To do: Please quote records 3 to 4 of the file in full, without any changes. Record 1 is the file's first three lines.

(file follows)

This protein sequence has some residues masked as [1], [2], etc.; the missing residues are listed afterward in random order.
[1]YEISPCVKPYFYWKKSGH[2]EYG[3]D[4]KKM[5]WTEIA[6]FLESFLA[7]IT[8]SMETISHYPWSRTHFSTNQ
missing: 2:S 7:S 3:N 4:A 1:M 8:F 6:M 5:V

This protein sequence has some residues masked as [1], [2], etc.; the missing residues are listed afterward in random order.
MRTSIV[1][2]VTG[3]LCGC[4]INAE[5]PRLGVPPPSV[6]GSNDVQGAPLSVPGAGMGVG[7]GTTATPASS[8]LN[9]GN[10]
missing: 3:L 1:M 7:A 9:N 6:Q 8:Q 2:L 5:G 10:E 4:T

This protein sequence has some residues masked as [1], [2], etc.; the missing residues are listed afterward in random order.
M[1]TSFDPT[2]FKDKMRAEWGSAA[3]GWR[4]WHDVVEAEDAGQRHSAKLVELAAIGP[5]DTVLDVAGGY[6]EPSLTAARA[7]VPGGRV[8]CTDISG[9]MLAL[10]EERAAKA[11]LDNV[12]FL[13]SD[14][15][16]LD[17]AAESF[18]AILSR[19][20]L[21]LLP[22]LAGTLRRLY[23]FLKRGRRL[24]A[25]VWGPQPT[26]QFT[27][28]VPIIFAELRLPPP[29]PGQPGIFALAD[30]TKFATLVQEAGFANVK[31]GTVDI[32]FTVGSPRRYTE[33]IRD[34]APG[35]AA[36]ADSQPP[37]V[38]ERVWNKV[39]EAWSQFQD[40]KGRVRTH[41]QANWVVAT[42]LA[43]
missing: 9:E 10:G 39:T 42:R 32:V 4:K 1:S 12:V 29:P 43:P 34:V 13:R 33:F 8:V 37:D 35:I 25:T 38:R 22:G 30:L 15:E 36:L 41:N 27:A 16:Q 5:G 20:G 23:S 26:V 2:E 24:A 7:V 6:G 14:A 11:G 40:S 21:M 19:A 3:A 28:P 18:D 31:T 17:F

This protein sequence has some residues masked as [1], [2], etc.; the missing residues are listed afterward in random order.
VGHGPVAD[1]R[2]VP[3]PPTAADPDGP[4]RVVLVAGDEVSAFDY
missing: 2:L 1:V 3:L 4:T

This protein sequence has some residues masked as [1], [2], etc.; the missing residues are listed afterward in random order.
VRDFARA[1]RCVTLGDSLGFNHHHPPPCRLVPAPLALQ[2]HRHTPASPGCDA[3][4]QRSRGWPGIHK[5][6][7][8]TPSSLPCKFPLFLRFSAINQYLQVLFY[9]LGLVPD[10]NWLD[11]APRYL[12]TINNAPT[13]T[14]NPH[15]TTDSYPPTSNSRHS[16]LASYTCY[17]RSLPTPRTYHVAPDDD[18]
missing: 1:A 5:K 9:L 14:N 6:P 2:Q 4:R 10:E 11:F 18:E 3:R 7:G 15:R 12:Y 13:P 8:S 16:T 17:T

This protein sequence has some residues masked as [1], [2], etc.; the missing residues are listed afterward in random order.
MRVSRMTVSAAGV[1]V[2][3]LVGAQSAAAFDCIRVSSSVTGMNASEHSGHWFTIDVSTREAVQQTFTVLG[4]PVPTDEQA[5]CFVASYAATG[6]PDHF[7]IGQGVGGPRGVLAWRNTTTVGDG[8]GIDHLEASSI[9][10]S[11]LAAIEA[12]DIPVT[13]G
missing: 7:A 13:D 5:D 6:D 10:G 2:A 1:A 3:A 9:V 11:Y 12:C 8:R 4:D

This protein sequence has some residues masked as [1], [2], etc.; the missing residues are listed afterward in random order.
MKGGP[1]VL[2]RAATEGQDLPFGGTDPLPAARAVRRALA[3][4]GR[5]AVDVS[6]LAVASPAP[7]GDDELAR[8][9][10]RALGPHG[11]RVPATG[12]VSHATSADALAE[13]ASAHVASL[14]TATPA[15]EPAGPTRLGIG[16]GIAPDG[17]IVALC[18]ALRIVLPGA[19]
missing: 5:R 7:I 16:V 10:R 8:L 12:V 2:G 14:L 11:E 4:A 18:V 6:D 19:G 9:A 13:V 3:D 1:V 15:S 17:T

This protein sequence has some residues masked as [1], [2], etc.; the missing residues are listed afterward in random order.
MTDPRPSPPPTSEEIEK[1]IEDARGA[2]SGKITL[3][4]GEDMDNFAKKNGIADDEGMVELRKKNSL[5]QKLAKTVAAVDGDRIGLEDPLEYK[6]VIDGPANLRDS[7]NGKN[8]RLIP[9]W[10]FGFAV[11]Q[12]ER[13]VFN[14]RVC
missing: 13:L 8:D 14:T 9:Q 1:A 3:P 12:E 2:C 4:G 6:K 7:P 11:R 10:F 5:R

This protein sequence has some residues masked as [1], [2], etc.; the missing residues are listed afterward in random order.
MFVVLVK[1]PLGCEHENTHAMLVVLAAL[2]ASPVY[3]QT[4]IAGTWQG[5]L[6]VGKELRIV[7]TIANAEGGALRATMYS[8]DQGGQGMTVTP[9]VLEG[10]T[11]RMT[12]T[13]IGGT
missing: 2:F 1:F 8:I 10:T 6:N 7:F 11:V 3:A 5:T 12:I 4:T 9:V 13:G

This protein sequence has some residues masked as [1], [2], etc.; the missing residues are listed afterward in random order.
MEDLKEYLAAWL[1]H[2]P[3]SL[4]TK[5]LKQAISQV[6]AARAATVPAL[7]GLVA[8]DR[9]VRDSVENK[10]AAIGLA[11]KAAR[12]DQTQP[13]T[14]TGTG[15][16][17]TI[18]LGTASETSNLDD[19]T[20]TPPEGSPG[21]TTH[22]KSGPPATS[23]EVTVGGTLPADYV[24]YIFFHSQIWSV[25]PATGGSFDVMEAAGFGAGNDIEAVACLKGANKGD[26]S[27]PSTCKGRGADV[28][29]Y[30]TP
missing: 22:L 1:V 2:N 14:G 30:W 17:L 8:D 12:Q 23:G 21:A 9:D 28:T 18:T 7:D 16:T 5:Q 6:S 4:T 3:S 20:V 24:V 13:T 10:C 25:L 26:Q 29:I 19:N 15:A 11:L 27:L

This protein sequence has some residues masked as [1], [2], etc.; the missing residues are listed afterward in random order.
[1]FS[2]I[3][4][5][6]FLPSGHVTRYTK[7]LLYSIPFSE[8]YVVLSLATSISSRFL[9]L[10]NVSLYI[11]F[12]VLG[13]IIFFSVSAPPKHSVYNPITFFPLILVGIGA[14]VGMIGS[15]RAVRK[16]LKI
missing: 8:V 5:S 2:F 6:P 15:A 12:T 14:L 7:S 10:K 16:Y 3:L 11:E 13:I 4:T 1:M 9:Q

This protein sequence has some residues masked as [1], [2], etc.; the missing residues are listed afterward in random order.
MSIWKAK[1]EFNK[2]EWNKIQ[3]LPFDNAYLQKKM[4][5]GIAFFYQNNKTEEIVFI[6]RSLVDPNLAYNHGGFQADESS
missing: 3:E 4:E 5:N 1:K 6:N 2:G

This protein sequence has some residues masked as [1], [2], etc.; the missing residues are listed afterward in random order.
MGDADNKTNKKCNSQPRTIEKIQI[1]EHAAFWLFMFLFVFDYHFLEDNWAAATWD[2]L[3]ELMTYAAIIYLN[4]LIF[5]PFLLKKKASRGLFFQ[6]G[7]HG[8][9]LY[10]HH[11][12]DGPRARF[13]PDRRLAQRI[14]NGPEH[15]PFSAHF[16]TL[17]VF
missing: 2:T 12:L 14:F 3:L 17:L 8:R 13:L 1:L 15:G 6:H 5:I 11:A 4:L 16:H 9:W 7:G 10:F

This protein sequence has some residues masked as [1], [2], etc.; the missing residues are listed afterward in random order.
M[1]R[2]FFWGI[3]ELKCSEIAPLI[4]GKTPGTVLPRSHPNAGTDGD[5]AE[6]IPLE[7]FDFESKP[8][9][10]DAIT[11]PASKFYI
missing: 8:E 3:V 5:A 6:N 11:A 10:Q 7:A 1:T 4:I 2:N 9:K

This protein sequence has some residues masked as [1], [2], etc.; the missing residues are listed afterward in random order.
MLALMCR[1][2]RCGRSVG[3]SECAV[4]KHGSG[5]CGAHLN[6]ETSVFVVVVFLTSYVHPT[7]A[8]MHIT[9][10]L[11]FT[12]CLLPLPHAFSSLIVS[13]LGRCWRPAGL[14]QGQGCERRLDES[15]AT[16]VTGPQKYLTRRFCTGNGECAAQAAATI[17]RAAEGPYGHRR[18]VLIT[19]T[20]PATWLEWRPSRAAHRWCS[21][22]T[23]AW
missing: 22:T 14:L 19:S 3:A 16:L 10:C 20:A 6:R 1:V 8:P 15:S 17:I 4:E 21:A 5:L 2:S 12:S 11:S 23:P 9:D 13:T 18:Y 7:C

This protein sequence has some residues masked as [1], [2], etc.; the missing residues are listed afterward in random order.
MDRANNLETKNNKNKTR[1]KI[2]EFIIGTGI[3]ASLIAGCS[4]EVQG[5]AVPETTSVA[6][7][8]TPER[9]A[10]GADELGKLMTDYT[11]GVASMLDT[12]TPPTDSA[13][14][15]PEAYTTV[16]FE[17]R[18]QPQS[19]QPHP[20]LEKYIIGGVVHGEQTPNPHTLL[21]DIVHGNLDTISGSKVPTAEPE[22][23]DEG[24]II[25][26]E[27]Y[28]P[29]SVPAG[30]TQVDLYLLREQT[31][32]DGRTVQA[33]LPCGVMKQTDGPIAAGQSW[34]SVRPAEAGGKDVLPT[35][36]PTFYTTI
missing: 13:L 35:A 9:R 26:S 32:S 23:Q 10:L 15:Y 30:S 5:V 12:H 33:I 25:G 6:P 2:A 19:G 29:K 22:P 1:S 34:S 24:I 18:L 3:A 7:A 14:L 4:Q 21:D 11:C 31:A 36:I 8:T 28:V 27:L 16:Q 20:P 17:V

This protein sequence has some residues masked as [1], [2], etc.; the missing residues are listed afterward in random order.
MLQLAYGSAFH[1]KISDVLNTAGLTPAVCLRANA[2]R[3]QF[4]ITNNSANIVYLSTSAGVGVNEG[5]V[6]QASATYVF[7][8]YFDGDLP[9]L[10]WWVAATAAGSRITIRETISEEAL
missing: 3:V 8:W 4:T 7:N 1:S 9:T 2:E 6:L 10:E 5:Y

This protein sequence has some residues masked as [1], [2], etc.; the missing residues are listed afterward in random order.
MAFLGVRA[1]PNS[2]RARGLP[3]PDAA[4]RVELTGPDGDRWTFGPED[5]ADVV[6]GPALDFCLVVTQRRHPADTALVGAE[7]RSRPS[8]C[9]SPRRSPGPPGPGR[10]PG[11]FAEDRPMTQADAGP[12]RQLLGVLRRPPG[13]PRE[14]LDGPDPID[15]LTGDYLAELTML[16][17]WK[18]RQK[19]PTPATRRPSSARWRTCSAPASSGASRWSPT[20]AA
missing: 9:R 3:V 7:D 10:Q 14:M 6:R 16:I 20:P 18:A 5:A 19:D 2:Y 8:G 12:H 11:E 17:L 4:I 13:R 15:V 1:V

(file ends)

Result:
This protein sequence has some residues masked as [1], [2], etc.; the missing residues are listed afterward in random order.
M[1]TSFDPT[2]FKDKMRAEWGSAA[3]GWR[4]WHDVVEAEDAGQRHSAKLVELAAIGP[5]DTVLDVAGGY[6]EPSLTAARA[7]VPGGRV[8]CTDISG[9]MLAL[10]EERAAKA[11]LDNV[12]FL[13]SD[14][15][16]LD[17]AAESF[18]AILSR[19][20]L[21]LLP[22]LAGTLRRLY[23]FLKRGRRL[24]A[25]VWGPQPT[26]QFT[27][28]VPIIFAELRLPPP[29]PGQPGIFALAD[30]TKFATLVQEAGFANVK[31]GTVDI[32]FTVGSPRRYTE[33]IRD[34]APG[35]AA[36]ADSQPP[37]V[38]ERVWNKV[39]EAWSQFQD[40]KGRVRTH[41]QANWVVAT[42]LA[43]
missing: 9:E 10:G 39:T 42:R 32:V 4:K 1:S 12:V 29:P 43:P 34:V 13:R 33:F 8:V 37:D 35:I 25:T 38:R 22:G 30:L 15:E 36:L 41:N 27:A 16:Q 5:G 20:G 23:S 26:V 2:E 24:A 7:V 6:G 14:A 11:G 40:S 21:M 19:A 3:A 28:P 18:D 31:T 17:F

This protein sequence has some residues masked as [1], [2], etc.; the missing residues are listed afterward in random order.
VGHGPVAD[1]R[2]VP[3]PPTAADPDGP[4]RVVLVAGDEVSAFDY
missing: 2:L 1:V 3:L 4:T